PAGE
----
Saturday, June 16, 2012

Lleyton Hewitt Has Toe Surgery

Australian tennis star Lleyton Hewitt had surgery on his toe the end of last month. Hewitt had a procedure called a toe fusion, where bone spurs are removed and two screws and a metal plate permanently fuse the toe in place.
This is a problem Hewitt has been struggling with for some time. The toe had arthritis and was deformed after years of playing tennis. The surgery will allow Hewitt to play pain-free and return him to his former tennis glory.
The particular fusion he had was on his big toe joint, also known as the metatarsalphalangeal joint. This is the joint that when it becomes severely deformed, the change is called Hallux Rigidus.
Big toe fusion is a long established and very effective treatment for advanced arthritis in the big toe. However, a big toe fusion should only be considered after more conservative treatments have been tried or the condition is considered too advanced for other options.
Fusion does result in stiffness within the big toe joint and limits shoe choice to some extent. Therefore it is only considered if arthritis is advanced and has caused extensive damage to the joint. Big toe fusion is also undertaken for some bunions and if the big toe is floppy, weak or painful, usually as a result of previous surgery.
The stiffness in the big toe joint can change the way you walk, but most people find that this does not cause any  problems and are able to resume their daily activities. You will not be able to wear a heel or more than one inch  after big toe fusion surgery. Some people require orthotic devices or shoes with a special rocker bottom to help push the foot forward.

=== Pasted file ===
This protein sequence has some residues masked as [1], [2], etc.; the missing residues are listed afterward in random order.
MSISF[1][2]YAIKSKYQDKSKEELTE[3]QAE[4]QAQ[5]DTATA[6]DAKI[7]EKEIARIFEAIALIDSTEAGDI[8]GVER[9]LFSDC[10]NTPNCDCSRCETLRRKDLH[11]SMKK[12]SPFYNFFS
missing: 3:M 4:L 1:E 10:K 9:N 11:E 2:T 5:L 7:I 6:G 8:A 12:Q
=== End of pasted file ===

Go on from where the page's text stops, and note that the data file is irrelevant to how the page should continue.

For most, accommodating these changes is worthwhile as the main goal is to eradicate pain. However it is important to consider these factors when considering toe fusion surgery.
An incision is made along the side of the toe and the worn surfaces of the joint are cut away. The two bones which make up the joint are fixed together using screws. During the next four to six weeks the joint will knit or fuse into a single, painless structure.
You will normally spend one night in the hospital, but many patients return home the same day. Your joint will feel quite sore and swollen immediately afterwards, although painkillers can relieve the discomfort and this will settle down.
You cannot bear any weight during the first two weeks following surgery and the bones are fusing together. Your foot will be placed in a bandage and you will wear special shoes which prevent you from placing any weight on the front of your foot. You will continue to wear the shoes as you start to walk, two weeks after surgery. After six weeks you will be able to wear everyday footwear again.
If you are a tennis player who has a foot injury injury, call our Newington, Kensington, or Middletown office to make an appointment.
Craig M. Kaufman, DPM
Connecticut Foot Care Centers
Sports Podiatrist in CT
Podiatrist in Newington, Kensington, and Middletown, CT
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